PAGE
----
Drake's sports fandom is as prolific as his catalog, but luckily for him, it's a two-way lovefest as athletes of all stripes have made him ubiquitous from the practice field to the locker room to the after-party. With the release of his latest album (OK, "playlist") More Life last Saturday (March 18), the Toronto MC/singer/monolith has already inspired record-breaking streaming numbers and praise from athletes across the board.
Cincinnati Bengals running back Giovani Bernard is one of the album's early fans, and he told B/R why he'll be bumping More Life into next season.
"I'm a Drake fan, definitely. I mean that's what's being played in the locker rooms just about every day. He's on top of his game, and so his music's everywhere: the locker rooms, but also in people's cars, in the club—wherever you go, you hear his voice.
"I was actually just playing it on my Beats Pill in the locker room, here in Cincinnati. Drake's already here! In general, I'm very low-key. I don't like hardcore rap—the, 'Oh I'm about to kill you,' kind of thing? I don't need any of that. It’s more about just sitting back in my car, chilling, listening. Chance the Rapper’s Coloring Book was amazing. I'm a big Frank Ocean guy—[Blonde] was pretty sweet. Also old-school music—my Marvin Gaye, my Sade...I know that's really random, but it kind of tells you my favorite type of music. I’m a super vibe-y kind of guy.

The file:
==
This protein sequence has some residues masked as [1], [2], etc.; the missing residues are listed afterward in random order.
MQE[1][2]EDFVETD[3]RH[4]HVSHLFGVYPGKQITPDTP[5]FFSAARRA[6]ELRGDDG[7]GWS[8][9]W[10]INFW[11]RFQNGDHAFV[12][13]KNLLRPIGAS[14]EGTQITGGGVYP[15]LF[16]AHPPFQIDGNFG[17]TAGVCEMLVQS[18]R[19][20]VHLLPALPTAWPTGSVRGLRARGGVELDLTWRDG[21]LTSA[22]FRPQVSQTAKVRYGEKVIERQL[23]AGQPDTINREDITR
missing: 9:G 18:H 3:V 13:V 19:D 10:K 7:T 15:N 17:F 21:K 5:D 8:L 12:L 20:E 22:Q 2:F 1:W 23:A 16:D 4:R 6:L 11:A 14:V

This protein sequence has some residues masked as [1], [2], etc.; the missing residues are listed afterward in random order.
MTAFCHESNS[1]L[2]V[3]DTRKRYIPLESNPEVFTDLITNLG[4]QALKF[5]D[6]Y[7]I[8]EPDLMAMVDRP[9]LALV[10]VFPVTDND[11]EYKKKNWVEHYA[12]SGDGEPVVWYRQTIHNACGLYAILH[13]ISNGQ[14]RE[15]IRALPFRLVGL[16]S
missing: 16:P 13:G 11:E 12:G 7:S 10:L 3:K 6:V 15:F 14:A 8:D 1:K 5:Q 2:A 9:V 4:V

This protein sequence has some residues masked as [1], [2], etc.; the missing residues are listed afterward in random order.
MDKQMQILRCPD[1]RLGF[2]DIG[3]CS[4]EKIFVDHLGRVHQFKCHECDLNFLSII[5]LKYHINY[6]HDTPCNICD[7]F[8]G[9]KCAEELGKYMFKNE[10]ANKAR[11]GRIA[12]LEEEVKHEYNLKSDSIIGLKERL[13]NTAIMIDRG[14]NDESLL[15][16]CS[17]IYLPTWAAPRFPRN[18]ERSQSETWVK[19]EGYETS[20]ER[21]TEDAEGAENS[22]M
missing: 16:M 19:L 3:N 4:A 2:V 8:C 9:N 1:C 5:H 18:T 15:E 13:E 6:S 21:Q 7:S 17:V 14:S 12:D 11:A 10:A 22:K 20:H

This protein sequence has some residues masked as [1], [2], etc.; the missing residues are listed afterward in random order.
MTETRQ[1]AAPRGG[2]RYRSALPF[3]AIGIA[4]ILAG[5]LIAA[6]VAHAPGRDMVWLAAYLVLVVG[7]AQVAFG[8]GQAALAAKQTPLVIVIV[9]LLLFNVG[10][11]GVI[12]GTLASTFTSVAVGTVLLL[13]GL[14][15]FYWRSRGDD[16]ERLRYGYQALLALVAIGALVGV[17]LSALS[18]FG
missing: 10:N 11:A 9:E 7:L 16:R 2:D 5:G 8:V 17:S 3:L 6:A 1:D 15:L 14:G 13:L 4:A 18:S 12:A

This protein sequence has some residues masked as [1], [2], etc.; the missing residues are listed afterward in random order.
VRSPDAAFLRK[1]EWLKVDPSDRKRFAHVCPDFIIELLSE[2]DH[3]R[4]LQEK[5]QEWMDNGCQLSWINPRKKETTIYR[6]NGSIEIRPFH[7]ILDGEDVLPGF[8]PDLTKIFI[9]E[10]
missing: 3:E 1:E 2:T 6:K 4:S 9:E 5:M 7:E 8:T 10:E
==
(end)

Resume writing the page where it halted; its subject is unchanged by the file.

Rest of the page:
"So for that, 'Do Not Disturb' is a good one, and the one with PartyNextDoor ['Since Way Back']. I'm a big PartyNextDoor fan. He's another guy that's really incorporated that island feel. 'Passionfruit' is great; I like the vibe. Granted, before a game I'm not going to listen to it—that’s when I need my heavy dosage rap. But right now, those kinds of songs are what I lean toward. I'm not playing a football game, so I don't need to get super-hyped up.
"The biggest thing was that he actually committed and did [the dancehall thing]. We haven't really heard much of that in the rap game recently, or at least in the American rap game. He adds this island feel. It's one thing that Drake does really well: He's able to cater to what everybody likes. I think that's why him and his voice are so popular throughout the world, not just in America. That's like in life in general: The more you can do, the better.
"Being Haitian [in the U.S.], listening to Caribbean music is more about the vibe—less about "Oh, I can relate to that lyric" and more about the energy that that music brings and the camaraderie that comes from it. It brings everybody together. That's the main thing about Caribbean music: It's just a big ol' party. Other cultures have those kinds of musics, but I think the Caribbean sound is particularly prominent in that atmosphere.
"To me, the patois is just his way of trying to talk to everybody. It shows his diversity. Whether he does it well or not, I think it's just the fact that he's actually trying it. You don't hear many other rappers trying to do that. He's going outside of the box, and it's working for him thus far. Also, [Rihanna] probably told him a little something about Caribbean music when they had their thing. I'm sure she had some influence [laughs]. That whole group with him, Rihanna and Party, they actually successfully bring that island feel to rap.
"You're not gonna typically hear [dancehall] in the Bengals locker room, but with this album, three or four of those songs have that Caribbean feel to them. Hopefully it will help [dancehall] creep into the locker room. We'll see."
Source: Bleacher Report | Natalie Weiner | March 21, 2017